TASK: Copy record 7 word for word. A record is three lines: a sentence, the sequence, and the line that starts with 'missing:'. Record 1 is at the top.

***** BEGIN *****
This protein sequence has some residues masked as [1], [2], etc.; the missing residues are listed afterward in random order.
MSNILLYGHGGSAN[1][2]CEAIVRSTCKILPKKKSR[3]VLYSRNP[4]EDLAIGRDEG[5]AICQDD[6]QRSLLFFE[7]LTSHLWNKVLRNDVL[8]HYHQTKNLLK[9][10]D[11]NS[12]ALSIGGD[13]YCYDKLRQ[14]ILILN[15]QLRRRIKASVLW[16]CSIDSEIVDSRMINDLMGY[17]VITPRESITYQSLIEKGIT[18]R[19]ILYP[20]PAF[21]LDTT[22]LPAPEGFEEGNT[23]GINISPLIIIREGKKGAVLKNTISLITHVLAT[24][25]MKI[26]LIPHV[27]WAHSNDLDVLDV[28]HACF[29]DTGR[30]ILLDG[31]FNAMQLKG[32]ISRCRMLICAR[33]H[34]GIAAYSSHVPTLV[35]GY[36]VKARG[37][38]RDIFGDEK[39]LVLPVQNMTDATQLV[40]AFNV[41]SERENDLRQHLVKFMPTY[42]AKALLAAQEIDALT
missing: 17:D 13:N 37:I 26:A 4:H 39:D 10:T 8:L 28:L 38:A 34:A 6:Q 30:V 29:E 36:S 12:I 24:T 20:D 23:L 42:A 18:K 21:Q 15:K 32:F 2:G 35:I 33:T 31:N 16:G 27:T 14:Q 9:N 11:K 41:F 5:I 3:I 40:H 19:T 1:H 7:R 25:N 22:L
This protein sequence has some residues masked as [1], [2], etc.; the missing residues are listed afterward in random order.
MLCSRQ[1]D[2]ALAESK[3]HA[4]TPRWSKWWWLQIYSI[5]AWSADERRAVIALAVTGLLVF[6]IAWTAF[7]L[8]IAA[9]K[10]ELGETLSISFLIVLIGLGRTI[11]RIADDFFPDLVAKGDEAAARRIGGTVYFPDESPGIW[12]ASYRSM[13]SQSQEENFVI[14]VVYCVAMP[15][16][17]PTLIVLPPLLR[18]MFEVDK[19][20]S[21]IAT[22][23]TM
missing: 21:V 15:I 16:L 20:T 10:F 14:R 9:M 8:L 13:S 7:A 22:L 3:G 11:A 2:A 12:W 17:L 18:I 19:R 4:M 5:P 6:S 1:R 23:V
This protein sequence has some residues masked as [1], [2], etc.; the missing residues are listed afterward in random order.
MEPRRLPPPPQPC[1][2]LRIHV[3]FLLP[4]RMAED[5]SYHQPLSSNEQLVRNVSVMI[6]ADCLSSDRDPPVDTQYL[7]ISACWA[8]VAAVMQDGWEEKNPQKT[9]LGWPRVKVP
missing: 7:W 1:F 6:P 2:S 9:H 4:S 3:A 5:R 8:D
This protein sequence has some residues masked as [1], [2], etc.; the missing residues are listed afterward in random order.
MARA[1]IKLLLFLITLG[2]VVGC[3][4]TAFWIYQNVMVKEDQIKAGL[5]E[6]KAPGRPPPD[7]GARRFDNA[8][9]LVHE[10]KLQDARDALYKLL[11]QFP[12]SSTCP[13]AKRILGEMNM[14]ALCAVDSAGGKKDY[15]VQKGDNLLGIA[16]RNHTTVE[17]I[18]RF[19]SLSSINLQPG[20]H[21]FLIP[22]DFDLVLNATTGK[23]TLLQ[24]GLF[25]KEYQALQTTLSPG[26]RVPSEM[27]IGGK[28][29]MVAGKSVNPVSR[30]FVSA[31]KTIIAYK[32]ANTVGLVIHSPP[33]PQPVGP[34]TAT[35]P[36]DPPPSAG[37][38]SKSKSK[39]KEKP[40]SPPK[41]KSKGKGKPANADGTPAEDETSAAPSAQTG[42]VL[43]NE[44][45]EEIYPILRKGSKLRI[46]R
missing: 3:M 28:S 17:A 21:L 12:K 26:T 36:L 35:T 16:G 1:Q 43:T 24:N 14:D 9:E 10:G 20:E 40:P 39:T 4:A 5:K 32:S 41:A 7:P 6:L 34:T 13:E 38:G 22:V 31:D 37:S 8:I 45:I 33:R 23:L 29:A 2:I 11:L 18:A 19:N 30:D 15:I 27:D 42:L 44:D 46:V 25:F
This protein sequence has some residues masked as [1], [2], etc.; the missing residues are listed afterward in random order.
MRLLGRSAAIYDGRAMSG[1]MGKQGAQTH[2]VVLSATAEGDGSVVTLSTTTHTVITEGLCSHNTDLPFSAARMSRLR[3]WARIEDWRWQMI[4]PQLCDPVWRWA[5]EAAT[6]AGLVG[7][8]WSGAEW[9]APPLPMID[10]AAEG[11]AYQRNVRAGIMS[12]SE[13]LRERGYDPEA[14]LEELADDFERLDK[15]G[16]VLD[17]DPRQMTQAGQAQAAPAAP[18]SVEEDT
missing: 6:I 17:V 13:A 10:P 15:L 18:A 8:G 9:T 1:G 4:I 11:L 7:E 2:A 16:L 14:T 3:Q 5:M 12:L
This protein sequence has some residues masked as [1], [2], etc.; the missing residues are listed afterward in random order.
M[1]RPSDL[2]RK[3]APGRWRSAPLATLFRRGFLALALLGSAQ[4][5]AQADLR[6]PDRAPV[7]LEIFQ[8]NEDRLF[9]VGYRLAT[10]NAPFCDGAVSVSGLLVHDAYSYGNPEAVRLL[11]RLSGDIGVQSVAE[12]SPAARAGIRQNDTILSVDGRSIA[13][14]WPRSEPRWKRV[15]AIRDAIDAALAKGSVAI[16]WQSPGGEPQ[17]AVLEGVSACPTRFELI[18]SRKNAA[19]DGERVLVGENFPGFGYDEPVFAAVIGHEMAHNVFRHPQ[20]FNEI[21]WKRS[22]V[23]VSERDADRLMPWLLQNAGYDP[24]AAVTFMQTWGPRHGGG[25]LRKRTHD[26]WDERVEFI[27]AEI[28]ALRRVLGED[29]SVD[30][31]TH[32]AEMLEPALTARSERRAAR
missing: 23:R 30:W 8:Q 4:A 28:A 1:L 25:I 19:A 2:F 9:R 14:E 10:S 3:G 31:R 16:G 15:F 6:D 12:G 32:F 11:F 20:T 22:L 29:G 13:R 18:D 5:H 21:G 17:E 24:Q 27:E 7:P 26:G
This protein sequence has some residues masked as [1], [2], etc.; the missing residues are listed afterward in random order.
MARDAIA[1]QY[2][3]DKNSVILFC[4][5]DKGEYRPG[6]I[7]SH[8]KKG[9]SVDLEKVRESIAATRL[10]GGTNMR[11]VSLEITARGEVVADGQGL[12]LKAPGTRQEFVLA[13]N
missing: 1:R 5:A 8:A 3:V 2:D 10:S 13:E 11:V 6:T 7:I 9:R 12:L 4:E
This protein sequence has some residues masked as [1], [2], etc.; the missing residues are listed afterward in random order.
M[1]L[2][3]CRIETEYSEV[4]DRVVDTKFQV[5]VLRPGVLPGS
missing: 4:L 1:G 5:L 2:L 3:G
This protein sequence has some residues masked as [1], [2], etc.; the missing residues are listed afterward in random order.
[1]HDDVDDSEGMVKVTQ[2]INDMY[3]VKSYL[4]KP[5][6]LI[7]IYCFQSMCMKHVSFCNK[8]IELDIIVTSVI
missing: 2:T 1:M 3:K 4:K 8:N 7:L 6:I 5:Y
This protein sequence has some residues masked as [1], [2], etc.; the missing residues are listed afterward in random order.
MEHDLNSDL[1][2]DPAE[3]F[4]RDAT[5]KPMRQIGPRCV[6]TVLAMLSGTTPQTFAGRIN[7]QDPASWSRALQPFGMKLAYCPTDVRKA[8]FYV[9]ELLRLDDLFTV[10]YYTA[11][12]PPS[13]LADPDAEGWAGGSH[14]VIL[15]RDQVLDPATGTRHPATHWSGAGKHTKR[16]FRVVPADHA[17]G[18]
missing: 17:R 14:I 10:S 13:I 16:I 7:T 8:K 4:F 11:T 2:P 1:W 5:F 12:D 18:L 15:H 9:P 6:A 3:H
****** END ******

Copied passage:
This protein sequence has some residues masked as [1], [2], etc.; the missing residues are listed afterward in random order.
MARDAIA[1]QY[2][3]DKNSVILFC[4][5]DKGEYRPG[6]I[7]SH[8]KKG[9]SVDLEKVRESIAATRL[10]GGTNMR[11]VSLEITARGEVVADGQGL[12]LKAPGTRQEFVLA[13]N
missing: 1:R 5:A 8:A 3:V 2:D 10:S 13:E 11:V 6:T 7:I 9:R 12:L 4:E